Friday, October 24, 2014
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Before saying yes to teens' tattoos

More and more teens and their parents are saying yes to tattoos. According to one internet poll, 15 percent of moms say they'd permit their teenager to get a tattoo and another 30 percent were open to the idea. If that's you, don't just say yes. Help your child find a safe shop.

Before saying yes to teens’ tattoos

Before allowing your teen to get a tattoo, experts suggest calling your county or local health department to check on any tattoo laws in your community, check on complaints and ask for recommendations. (AP Photo/Seth Perlman)
Before allowing your teen to get a tattoo, experts suggest calling your county or local health department to check on any tattoo laws in your community, check on complaints and ask for recommendations. (AP Photo/Seth Perlman)

Last week's blog post “The Trouble with Tattoos ” generated plenty of comments – including some important points about tattoo safety. Laws in Pennsylvania, Delaware and New Jersey forbid tattooists from inking kids younger than age 18 without a parent or guardian’s approval. But the rise in home tattoo artists, called “scratchers” or “kitchen magicians”, who work outside salons and may not follow accepted safety standards, mean parents who OK tattoos will also want to help their teens find a safe shop.

This seems to be especially true in Pennsylvania, which doesn’t have statewide laws on the books regulating training and safety standards for tattooists and their establishments. New Jersey and Delaware do – and so do Philadelphia and Lancaster City. But well-run Pennsylvania shops make sure customers know that their artists are well-trained and take an 8-hour “blood borne pathogens” course that meets or exceeds standards set by The National Safety Council and the Occupational Safety and Health Administration – and that the studio follows the same sterilization and safety procedures required in states and cities with tattoo health rules.

That’s important. According to the CDC, the hepatitis C virus is not spread through licensed, commercial tattoo parlors – but it is through unregulated artists and shops.

More and more teens and their parents are saying yes to tattoos. According to one internet poll, 15 percent of moms say they'd permit their teenager to get a tattoo and another 30 percent were open to the idea. If that’s you, don’t just say yes. Help your child find a safe shop.

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According to The Nemours Foundation, these steps can help:

#1. Call your county or local health department to check on any tattoo laws in your community, check on complaints and ask for recommendations.

#2: Look for a shop that takes pride in cleanliness. Make sure the tattoo studio:

  • Has an autoclave to sterilize equipment. You should be allowed to watch as equipment is sterilized in the autoclave.
  • Follows the Occupational Safety and Health Administration's Universal Precautions. These are regulations that outline procedures to be followed when dealing with bodily fluids (in this case, blood).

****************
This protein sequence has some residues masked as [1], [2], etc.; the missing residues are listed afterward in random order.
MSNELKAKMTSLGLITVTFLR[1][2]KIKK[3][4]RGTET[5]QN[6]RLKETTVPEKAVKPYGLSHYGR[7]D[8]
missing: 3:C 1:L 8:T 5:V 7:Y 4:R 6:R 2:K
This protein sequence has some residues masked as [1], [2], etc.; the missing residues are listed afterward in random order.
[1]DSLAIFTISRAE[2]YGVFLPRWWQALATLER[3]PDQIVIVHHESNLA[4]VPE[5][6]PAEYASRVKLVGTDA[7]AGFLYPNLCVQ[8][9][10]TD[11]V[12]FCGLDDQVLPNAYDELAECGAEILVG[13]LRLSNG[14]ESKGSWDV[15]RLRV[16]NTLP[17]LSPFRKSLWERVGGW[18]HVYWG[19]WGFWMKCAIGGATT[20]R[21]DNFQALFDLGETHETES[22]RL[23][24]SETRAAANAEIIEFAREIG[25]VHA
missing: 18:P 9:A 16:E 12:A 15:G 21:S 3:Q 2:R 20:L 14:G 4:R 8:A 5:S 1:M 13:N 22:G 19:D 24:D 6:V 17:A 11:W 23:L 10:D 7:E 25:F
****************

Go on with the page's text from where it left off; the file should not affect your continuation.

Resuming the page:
• Employs well-trained tattoo artists. Artists should be licensed, if required by law. In any case, they should be experienced and able to provide you with references.

Nemours also suggested that “If the studio looks unclean, if anything looks out of the ordinary, or if you feel in any way uncomfortable, find a better place to get your tattoo.”

About this blog
The Healthy Kids blog is your window into the latest news, research and advice around children's health. Learn more about our growing list of contributors here.

If you have questions about your child's health, ask them here.

Anna Nguyen Healthy Kids blog Editor
Stephen Aronoff, M.D., M.B.A. Temple University Hospital
Peter Bidey, D.O. Medical Director of Family Medicine at Philadelphia College of Osteopathic Medicine
Christopher C. Chang, MD, PhD, MBA, FAAAAI, FACAAI Associate Professor of Medicine in division of Rheumatology, Allergy and Clinical Immunology at UC Davis
Mario Cruz, M.D. St. Christopher’s Hospital for Children, Drexel University College of Medicine
Katherine K. Dahlsgaard, Ph.D. Lead Psychologist - The Anxiety Behaviors Clinic, CHOP
Magee DeFelice, M.D. Division Chief of Allergy and Immunology at Nemours/Alfred I. duPont Hospital for Children
Gary A. Emmett, M.D. Director of Hospital Pediatrics at TJU Hospital & Pediatrics Professor at Thomas Jefferson Univ.
Hazel Guinto-Ocampo, M.D. Nemours duPont Pediatrics/Bryn Mawr Hospital
Rima Himelstein, M.D. Crozer-Keystone Health System
Jessica Kendorski, PhD, NCSP, BCBA-D Associate Professor in School Psychology/Applied Behavior Analysis at Philadelphia College of Osteopathic Medicine
Anita Kulick President & CEO, Educating Communities for Parenting
Janet Rosenzweig, MS, PhD, MPA VP for Programs & Research for Prevent Child Abuse America
Beth Wallace Smith, R.D. Children's Hospital of Philadelphia
W. Douglas Tynan, Ph.D., ABPP Director of Integrated Health Care for American Psychological Association
Flaura Koplin Winston, M.D., Ph.D Scientific Director of the Children’s Hospital of Philadelphia’s Center for Injury Research and Prevention
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